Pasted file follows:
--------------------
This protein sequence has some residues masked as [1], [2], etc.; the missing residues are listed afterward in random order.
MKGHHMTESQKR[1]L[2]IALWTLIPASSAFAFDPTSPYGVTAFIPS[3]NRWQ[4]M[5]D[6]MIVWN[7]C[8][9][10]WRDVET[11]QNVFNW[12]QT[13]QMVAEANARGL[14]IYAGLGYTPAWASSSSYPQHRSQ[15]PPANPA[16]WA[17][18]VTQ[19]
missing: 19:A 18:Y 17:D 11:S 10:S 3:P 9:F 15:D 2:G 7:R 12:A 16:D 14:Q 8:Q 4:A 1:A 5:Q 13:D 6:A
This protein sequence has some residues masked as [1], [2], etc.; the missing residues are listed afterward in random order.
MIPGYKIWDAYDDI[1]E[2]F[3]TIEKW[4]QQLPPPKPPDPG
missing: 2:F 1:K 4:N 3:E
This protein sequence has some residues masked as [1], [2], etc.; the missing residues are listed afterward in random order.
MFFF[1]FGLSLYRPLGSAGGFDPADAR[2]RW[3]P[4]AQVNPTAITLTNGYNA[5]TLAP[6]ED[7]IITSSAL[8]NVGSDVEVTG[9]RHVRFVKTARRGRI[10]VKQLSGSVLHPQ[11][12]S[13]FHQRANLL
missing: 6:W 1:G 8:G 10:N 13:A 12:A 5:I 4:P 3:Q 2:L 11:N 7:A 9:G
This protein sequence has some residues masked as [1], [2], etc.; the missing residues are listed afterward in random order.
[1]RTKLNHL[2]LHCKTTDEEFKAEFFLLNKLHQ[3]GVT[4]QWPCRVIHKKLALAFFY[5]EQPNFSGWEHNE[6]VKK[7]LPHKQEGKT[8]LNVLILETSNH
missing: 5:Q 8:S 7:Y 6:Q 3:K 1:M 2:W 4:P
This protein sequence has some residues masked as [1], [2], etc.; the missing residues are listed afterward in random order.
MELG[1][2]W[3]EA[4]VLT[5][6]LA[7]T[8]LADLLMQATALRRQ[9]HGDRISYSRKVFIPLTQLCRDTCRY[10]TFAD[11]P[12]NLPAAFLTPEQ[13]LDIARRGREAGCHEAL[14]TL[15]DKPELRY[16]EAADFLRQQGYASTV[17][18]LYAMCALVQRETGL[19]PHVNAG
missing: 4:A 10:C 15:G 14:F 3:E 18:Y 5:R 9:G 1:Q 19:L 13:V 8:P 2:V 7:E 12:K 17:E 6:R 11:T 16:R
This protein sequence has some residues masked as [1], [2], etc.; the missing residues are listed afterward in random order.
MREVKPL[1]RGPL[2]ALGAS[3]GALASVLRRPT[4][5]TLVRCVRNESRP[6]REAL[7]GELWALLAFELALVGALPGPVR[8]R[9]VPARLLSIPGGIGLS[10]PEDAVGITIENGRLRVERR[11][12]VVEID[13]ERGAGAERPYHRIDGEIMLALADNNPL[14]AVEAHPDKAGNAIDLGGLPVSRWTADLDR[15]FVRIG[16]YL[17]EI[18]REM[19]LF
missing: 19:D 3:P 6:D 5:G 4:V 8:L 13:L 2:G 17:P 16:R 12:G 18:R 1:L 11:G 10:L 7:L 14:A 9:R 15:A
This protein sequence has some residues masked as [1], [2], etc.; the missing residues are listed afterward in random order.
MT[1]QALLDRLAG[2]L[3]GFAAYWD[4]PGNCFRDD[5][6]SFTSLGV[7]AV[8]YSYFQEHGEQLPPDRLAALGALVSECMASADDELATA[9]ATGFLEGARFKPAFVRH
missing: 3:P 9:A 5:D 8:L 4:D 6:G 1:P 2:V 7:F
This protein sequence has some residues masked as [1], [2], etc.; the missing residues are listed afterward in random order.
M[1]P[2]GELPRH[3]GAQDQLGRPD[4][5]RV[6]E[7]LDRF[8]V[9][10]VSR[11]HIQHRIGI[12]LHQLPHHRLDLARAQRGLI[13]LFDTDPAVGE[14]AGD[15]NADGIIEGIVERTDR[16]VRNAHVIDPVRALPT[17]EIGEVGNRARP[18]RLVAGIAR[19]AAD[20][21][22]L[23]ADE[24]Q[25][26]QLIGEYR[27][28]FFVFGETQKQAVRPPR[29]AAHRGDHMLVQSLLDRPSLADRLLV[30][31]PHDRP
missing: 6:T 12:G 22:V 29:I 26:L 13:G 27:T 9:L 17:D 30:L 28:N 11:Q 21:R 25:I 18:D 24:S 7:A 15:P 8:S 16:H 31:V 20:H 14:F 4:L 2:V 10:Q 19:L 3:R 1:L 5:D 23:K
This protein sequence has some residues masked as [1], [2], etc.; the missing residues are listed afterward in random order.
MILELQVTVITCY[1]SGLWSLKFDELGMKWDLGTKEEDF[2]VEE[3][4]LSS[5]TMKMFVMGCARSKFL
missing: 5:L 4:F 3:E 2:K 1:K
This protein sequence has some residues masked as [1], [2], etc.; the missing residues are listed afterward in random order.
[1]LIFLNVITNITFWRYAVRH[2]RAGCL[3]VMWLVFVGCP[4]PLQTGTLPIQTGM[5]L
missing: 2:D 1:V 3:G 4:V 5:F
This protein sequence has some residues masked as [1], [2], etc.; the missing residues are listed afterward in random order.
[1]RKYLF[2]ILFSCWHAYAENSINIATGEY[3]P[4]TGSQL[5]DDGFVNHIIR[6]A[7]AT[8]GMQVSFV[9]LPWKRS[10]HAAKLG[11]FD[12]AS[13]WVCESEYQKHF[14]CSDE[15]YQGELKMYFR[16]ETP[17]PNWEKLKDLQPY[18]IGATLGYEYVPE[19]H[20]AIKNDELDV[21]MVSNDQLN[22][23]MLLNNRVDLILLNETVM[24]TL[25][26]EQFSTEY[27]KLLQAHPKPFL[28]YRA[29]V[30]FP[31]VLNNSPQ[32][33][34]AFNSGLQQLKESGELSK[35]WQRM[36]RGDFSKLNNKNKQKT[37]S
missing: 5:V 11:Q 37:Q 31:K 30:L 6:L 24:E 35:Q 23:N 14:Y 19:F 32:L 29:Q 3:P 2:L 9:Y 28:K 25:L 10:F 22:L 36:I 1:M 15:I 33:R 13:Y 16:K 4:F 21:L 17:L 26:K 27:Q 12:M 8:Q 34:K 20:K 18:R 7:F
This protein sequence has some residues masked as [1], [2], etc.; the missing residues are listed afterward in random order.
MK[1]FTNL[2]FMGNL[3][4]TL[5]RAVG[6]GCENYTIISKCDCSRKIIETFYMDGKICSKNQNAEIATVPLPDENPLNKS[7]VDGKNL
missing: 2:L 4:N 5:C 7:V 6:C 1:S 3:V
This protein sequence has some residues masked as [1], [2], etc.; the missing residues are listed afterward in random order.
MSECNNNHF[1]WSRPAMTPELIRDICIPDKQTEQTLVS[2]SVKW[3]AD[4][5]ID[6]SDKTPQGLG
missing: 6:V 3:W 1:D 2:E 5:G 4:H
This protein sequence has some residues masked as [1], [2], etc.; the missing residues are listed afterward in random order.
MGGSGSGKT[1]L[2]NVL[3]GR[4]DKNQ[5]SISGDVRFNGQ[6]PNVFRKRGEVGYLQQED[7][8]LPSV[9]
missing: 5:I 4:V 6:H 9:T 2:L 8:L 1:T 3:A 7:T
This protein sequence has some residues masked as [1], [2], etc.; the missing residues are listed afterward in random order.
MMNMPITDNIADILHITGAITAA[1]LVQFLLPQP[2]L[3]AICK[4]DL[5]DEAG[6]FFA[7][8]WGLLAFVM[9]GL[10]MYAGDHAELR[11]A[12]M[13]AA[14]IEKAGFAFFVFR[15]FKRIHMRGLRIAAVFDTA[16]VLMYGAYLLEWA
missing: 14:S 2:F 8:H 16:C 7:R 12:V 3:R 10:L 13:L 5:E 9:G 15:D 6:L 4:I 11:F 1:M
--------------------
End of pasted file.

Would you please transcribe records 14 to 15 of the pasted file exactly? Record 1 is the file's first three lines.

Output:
This protein sequence has some residues masked as [1], [2], etc.; the missing residues are listed afterward in random order.
MGGSGSGKT[1]L[2]NVL[3]GR[4]DKNQ[5]SISGDVRFNGQ[6]PNVFRKRGEVGYLQQED[7][8]LPSV[9]
missing: 5:I 4:V 6:H 9:T 2:L 8:L 1:T 3:A 7:T
This protein sequence has some residues masked as [1], [2], etc.; the missing residues are listed afterward in random order.
MMNMPITDNIADILHITGAITAA[1]LVQFLLPQP[2]L[3]AICK[4]DL[5]DEAG[6]FFA[7][8]WGLLAFVM[9]GL[10]MYAGDHAELR[11]A[12]M[13]AA[14]IEKAGFAFFVFR[15]FKRIHMRGLRIAAVFDTA[16]VLMYGAYLLEWA
missing: 14:S 2:F 8:H 16:C 7:R 12:V 3:R 10:L 13:L 5:E 9:G 15:D 6:L 4:I 11:F 1:M